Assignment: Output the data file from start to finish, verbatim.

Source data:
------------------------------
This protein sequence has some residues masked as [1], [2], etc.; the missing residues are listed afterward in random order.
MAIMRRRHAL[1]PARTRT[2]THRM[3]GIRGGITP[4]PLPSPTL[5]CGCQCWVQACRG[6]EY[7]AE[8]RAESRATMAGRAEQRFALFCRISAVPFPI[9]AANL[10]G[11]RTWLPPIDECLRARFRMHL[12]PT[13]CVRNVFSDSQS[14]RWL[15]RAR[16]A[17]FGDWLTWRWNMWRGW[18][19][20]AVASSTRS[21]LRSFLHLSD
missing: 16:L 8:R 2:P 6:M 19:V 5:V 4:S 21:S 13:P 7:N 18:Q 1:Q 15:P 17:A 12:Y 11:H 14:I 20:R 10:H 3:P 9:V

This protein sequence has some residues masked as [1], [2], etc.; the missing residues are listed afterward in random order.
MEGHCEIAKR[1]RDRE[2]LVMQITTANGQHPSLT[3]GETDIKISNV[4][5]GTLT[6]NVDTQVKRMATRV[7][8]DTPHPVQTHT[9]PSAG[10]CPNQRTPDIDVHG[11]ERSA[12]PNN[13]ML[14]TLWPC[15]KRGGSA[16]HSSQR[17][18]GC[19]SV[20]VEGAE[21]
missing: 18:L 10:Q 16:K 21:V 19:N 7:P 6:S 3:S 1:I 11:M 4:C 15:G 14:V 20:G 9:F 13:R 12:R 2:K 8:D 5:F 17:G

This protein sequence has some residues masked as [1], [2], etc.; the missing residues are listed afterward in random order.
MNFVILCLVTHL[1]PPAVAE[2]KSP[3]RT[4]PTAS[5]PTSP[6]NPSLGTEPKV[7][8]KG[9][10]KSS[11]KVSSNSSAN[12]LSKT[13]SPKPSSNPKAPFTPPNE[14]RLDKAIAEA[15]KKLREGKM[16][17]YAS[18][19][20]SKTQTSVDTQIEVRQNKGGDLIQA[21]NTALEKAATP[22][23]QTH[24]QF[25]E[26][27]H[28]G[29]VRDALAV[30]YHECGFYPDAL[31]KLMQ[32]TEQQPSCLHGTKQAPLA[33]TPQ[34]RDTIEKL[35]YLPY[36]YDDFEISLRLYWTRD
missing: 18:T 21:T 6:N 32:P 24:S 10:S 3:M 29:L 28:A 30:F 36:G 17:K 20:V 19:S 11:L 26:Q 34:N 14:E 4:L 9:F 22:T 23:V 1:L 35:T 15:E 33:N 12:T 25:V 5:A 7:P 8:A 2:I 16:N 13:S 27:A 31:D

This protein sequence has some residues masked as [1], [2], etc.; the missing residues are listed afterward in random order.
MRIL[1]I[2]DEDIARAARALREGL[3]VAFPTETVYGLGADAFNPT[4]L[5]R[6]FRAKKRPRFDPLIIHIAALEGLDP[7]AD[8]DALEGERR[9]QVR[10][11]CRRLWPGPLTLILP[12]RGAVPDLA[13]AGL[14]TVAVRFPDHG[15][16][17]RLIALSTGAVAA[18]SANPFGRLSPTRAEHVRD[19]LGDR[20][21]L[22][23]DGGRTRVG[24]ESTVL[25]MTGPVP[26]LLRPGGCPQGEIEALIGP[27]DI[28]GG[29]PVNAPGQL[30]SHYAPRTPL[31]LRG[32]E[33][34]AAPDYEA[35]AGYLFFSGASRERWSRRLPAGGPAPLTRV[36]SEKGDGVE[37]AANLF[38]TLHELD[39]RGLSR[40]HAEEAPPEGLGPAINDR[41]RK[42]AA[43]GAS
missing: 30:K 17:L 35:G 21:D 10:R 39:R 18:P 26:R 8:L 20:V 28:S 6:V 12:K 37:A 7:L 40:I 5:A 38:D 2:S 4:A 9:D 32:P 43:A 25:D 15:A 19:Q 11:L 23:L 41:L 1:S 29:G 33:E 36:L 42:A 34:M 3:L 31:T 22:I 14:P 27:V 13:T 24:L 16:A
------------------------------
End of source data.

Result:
This protein sequence has some residues masked as [1], [2], etc.; the missing residues are listed afterward in random order.
MAIMRRRHAL[1]PARTRT[2]THRM[3]GIRGGITP[4]PLPSPTL[5]CGCQCWVQACRG[6]EY[7]AE[8]RAESRATMAGRAEQRFALFCRISAVPFPI[9]AANL[10]G[11]RTWLPPIDECLRARFRMHL[12]PT[13]CVRNVFSDSQS[14]RWL[15]RAR[16]A[17]FGDWLTWRWNMWRGW[18][19][20]AVASSTRS[21]LRSFLHLSD
missing: 16:L 8:R 2:P 6:M 19:V 5:V 4:S 21:S 13:P 7:N 18:Q 1:Q 15:P 17:A 12:Y 11:H 14:I 20:R 10:H 3:P 9:V

This protein sequence has some residues masked as [1], [2], etc.; the missing residues are listed afterward in random order.
MEGHCEIAKR[1]RDRE[2]LVMQITTANGQHPSLT[3]GETDIKISNV[4][5]GTLT[6]NVDTQVKRMATRV[7][8]DTPHPVQTHT[9]PSAG[10]CPNQRTPDIDVHG[11]ERSA[12]PNN[13]ML[14]TLWPC[15]KRGGSA[16]HSSQR[17][18]GC[19]SV[20]VEGAE[21]
missing: 18:L 10:Q 16:K 21:V 19:N 7:P 6:S 3:S 1:I 11:M 4:C 15:G 14:V 20:G 9:F 13:R 12:R 2:K 8:D 5:F 17:G

This protein sequence has some residues masked as [1], [2], etc.; the missing residues are listed afterward in random order.
MNFVILCLVTHL[1]PPAVAE[2]KSP[3]RT[4]PTAS[5]PTSP[6]NPSLGTEPKV[7][8]KG[9][10]KSS[11]KVSSNSSAN[12]LSKT[13]SPKPSSNPKAPFTPPNE[14]RLDKAIAEA[15]KKLREGKM[16][17]YAS[18][19][20]SKTQTSVDTQIEVRQNKGGDLIQA[21]NTALEKAATP[22][23]QTH[24]QF[25]E[26][27]H[28]G[29]VRDALAV[30]YHECGFYPDAL[31]KLMQ[32]TEQQPSCLHGTKQAPLA[33]TPQ[34]RDTIEKL[35]YLPY[36]YDDFEISLRLYWTRD
missing: 18:T 21:T 6:N 32:P 24:S 10:S 3:M 29:L 28:A 30:F 36:G 17:K 20:V 19:S 11:L 26:Q 34:N 14:E 4:L 9:F 22:T 23:V 1:L 35:T 15:E 33:N 12:T 25:V 5:A 7:P 8:A 2:I 16:N 13:S 27:A 31:D

This protein sequence has some residues masked as [1], [2], etc.; the missing residues are listed afterward in random order.
MRIL[1]I[2]DEDIARAARALREGL[3]VAFPTETVYGLGADAFNPT[4]L[5]R[6]FRAKKRPRFDPLIIHIAALEGLDP[7]AD[8]DALEGERR[9]QVR[10][11]CRRLWPGPLTLILP[12]RGAVPDLA[13]AGL[14]TVAVRFPDHG[15][16][17]RLIALSTGAVAA[18]SANPFGRLSPTRAEHVRD[19]LGDR[20][21]L[22][23]DGGRTRVG[24]ESTVL[25]MTGPVP[26]LLRPGGCPQGEIEALIGP[27]DI[28]GG[29]PVNAPGQL[30]SHYAPRTPL[31]LRG[32]E[33][34]AAPDYEA[35]AGYLFFSGASRERWSRRLPAGGPAPLTRV[36]SEKGDGVE[37]AANLF[38]TLHELD[39]RGLSR[40]HAEEAPPEGLGPAINDR[41]RK[42]AA[43]GAS
missing: 30:K 17:L 35:G 21:D 10:R 39:R 18:P 26:R 8:L 20:V 28:S 6:V 12:K 37:A 7:L 40:I 5:A 38:D 2:S 4:A 9:D 32:P 43:A 25:D 15:A 19:Q 11:L 23:L 41:L 1:S 29:G 33:E 36:L 42:A 34:M 3:L 31:T 22:I 14:P 27:V 13:T 24:L 16:A